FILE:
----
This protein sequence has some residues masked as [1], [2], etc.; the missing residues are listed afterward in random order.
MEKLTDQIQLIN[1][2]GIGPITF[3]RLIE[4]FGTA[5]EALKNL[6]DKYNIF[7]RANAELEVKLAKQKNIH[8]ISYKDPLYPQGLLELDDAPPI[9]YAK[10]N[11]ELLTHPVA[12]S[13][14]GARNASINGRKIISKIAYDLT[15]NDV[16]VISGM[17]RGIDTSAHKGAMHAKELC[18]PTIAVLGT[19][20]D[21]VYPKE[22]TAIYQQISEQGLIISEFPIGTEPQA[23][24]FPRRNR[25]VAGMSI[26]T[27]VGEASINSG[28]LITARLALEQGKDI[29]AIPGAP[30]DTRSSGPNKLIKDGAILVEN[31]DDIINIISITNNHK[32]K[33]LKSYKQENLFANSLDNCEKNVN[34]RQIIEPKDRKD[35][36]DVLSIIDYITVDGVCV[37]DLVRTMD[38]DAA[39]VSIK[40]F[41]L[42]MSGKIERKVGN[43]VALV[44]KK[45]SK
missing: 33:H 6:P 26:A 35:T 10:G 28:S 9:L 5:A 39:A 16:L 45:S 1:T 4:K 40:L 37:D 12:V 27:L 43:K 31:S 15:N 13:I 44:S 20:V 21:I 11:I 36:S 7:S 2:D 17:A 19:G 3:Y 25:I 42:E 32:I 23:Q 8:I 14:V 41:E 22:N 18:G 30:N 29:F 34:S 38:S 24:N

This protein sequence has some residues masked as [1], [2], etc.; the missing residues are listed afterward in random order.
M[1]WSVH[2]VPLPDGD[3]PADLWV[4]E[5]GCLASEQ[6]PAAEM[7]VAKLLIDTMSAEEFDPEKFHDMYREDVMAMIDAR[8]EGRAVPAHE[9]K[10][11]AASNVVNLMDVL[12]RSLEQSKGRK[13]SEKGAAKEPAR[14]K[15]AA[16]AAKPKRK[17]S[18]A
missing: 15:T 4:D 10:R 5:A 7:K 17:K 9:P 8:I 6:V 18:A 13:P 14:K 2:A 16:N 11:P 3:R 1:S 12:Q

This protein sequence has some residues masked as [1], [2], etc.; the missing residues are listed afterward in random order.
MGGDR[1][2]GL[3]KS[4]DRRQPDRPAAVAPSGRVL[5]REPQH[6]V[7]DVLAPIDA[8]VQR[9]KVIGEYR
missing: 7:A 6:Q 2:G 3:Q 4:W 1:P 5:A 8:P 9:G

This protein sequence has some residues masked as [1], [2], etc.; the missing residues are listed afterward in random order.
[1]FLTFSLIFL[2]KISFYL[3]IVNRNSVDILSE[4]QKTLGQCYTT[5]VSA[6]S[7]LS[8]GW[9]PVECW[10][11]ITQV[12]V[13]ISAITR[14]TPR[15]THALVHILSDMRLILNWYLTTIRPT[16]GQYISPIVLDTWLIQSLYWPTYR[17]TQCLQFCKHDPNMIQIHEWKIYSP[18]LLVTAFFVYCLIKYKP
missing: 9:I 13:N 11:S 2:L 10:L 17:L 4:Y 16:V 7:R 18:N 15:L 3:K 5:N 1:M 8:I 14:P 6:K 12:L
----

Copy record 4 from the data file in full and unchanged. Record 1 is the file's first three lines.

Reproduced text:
This protein sequence has some residues masked as [1], [2], etc.; the missing residues are listed afterward in random order.
[1]FLTFSLIFL[2]KISFYL[3]IVNRNSVDILSE[4]QKTLGQCYTT[5]VSA[6]S[7]LS[8]GW[9]PVECW[10][11]ITQV[12]V[13]ISAITR[14]TPR[15]THALVHILSDMRLILNWYLTTIRPT[16]GQYISPIVLDTWLIQSLYWPTYR[17]TQCLQFCKHDPNMIQIHEWKIYSP[18]LLVTAFFVYCLIKYKP
missing: 9:I 13:N 11:S 2:L 10:L 17:L 4:Y 16:V 7:R 18:N 15:L 3:K 5:N 1:M 8:I 14:P 6:K 12:L